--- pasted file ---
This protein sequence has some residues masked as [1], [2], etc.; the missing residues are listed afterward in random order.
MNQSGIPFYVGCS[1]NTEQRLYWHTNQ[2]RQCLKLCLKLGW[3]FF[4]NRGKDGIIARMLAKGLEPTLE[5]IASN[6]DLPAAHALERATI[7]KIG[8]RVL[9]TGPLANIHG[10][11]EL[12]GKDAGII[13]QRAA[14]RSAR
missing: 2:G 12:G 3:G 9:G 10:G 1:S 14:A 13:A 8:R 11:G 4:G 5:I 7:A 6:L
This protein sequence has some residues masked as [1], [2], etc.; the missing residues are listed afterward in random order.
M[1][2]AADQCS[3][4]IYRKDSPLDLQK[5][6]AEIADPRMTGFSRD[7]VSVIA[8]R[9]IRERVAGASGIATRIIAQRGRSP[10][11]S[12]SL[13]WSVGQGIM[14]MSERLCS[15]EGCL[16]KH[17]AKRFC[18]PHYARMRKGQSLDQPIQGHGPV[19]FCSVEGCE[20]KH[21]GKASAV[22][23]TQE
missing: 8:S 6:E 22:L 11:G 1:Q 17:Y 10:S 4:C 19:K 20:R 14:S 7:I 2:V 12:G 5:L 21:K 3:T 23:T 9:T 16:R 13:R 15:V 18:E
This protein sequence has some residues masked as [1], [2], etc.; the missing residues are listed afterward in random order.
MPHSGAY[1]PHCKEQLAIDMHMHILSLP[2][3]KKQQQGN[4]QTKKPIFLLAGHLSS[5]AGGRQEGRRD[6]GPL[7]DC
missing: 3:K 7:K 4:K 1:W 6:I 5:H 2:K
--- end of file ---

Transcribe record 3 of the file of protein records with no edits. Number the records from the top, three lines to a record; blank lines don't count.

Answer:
This protein sequence has some residues masked as [1], [2], etc.; the missing residues are listed afterward in random order.
MPHSGAY[1]PHCKEQLAIDMHMHILSLP[2][3]KKQQQGN[4]QTKKPIFLLAGHLSS[5]AGGRQEGRRD[6]GPL[7]DC
missing: 3:K 7:K 4:K 1:W 6:I 5:H 2:K